The Long Goodbye by Raymond Chandler, adapted by Bill Morrison

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BBC Radio 7, 25 October 2008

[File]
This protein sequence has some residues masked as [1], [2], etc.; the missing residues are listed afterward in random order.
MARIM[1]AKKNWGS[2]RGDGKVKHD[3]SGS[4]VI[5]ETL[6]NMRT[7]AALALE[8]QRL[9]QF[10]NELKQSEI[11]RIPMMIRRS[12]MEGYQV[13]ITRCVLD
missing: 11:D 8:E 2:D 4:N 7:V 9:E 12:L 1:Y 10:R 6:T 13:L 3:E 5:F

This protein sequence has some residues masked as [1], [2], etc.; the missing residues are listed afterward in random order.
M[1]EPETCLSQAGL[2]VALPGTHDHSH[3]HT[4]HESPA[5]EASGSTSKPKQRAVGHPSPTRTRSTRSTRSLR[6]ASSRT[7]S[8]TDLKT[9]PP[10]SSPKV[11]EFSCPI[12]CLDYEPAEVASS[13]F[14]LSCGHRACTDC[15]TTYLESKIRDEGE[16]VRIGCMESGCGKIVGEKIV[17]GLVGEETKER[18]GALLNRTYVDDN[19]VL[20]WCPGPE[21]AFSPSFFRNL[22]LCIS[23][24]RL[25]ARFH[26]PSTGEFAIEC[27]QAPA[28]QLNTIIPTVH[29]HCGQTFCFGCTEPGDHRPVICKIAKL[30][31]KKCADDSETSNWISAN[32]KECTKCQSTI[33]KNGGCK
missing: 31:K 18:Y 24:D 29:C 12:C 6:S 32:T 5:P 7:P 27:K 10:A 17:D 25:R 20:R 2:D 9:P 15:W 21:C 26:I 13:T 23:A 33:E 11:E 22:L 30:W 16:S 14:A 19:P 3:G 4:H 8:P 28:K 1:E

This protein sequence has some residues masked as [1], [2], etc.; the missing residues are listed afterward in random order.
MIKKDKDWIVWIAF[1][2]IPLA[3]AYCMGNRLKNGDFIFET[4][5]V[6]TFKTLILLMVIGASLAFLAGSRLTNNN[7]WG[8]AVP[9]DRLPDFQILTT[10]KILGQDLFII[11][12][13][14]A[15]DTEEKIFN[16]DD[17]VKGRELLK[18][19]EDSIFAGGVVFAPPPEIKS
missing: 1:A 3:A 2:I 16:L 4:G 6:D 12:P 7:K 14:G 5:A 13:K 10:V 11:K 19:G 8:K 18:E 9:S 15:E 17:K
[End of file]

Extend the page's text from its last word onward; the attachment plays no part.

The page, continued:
The final instalment in the Ed Bishop/John Tydeman collaboration from the late 70s found Marlowe in Southern California once again, an older yet hardly wiser man. Still down on his luck, he was at the beck and call of corrupt women, rich men, and hoodlums who insulted his profession by calling him ‘cheapie.’ The fact that this insult was actually true did nothing for Marlowe’s fundamental cynicism. The Long Goodbye contained many statements which had been hinted at in previous Chandler adaptations but never overtly expressed. DI Ohls (Harry Towb) observed rather bitterly that “money makes people venal,” while Marlowe himself pointed out that the anti-hero Terry Lennox (Peter Marinker) – who provides the mainspring for The Long Goodbye’s complicated plot – is “a nice guy but a moral defeatist.” But perhaps this is the only solution for people forced to live in a world where moral standards no longer exist, where money talks, and where everyone (and everything) has their price. It is this belief that inspires the women (Toby Robins, Margaret Robertson) to offer considerable sums to Marlowe in return for his ‘services,’ both professional and sexual. Marlowe rejects them, but finds himself unable to shake off the police who – as in other adaptations – are as corrupt as the so-called rogues Marlowe seeks to exposed. Money talks in a world where (as Marlowe observes) “no one can say goodbye to cops.” The Long Goodbye is perhaps the most nihilistic of Chandler’s works, as if the author himself understood once and for all that his hero could never change anything, despite his fundamentally good nature and his dedication to solving cases. Perhaps detectives were no longer needed: everyone should be left instead to their own devices.